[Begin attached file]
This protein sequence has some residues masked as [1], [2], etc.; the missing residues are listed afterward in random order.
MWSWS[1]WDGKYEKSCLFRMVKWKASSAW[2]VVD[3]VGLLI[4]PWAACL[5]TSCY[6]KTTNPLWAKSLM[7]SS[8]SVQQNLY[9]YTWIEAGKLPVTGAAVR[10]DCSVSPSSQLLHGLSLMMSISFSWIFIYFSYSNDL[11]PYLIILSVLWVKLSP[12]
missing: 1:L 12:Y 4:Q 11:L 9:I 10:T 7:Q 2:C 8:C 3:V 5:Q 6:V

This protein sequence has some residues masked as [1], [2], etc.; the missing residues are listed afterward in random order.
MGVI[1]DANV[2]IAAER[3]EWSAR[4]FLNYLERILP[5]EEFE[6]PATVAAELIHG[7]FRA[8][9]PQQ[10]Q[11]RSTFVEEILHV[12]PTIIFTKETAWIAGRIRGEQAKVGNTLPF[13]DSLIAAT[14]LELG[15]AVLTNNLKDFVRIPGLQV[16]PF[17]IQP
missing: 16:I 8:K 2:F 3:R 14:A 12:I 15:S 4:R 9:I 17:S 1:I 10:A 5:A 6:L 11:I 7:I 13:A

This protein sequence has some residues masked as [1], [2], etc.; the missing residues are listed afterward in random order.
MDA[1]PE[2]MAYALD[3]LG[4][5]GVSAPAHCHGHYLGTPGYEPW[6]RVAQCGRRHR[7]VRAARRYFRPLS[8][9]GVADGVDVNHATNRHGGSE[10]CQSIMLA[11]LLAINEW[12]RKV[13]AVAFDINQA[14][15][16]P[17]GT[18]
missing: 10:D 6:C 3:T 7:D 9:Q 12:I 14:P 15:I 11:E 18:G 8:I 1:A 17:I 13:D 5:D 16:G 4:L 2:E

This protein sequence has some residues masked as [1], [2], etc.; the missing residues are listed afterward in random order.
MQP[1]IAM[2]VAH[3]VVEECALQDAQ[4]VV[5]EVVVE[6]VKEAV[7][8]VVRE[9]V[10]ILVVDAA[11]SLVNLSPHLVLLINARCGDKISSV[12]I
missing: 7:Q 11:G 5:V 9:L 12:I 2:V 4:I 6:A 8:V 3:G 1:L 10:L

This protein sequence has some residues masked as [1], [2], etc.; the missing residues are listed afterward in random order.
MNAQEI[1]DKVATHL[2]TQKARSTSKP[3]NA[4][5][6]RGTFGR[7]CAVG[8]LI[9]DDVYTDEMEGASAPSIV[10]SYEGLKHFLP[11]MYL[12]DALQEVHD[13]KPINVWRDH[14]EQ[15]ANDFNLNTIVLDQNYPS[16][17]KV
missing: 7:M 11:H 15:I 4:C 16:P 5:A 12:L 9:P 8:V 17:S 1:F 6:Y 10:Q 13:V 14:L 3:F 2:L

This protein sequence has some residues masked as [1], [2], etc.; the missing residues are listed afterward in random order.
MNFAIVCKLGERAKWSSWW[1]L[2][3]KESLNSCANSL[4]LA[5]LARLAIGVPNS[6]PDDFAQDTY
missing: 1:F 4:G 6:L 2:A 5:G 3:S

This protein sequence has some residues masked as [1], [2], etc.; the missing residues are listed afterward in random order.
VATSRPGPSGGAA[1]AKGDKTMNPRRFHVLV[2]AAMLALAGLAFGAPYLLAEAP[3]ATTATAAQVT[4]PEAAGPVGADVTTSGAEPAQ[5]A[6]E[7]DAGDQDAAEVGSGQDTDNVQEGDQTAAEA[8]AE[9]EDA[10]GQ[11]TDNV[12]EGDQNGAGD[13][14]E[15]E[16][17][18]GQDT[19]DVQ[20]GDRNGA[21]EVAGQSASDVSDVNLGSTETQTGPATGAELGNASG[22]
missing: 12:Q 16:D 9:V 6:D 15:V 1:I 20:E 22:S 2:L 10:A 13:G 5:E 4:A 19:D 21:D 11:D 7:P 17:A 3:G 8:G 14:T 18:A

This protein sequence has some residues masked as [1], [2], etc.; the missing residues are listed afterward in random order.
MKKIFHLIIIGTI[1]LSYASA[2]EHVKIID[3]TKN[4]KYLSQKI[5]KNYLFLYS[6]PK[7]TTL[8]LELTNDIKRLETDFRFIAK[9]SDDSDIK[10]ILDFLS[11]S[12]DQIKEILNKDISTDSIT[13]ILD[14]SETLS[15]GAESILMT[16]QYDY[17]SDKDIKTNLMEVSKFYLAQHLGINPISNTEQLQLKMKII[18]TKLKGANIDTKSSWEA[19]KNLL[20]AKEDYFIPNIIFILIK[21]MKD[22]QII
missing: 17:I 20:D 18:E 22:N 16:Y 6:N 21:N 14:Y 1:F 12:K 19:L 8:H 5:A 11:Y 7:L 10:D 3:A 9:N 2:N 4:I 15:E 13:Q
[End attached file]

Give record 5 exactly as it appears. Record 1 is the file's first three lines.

This protein sequence has some residues masked as [1], [2], etc.; the missing residues are listed afterward in random order.
MNAQEI[1]DKVATHL[2]TQKARSTSKP[3]NA[4][5][6]RGTFGR[7]CAVG[8]LI[9]DDVYTDEMEGASAPSIV[10]SYEGLKHFLP[11]MYL[12]DALQEVHD[13]KPINVWRDH[14]EQ[15]ANDFNLNTIVLDQNYPS[16][17]KV
missing: 7:M 11:H 15:I 4:C 16:P 5:A 12:L 9:P 8:V 17:S 1:F 6:Y 10:Q 13:V 14:L 3:F 2:L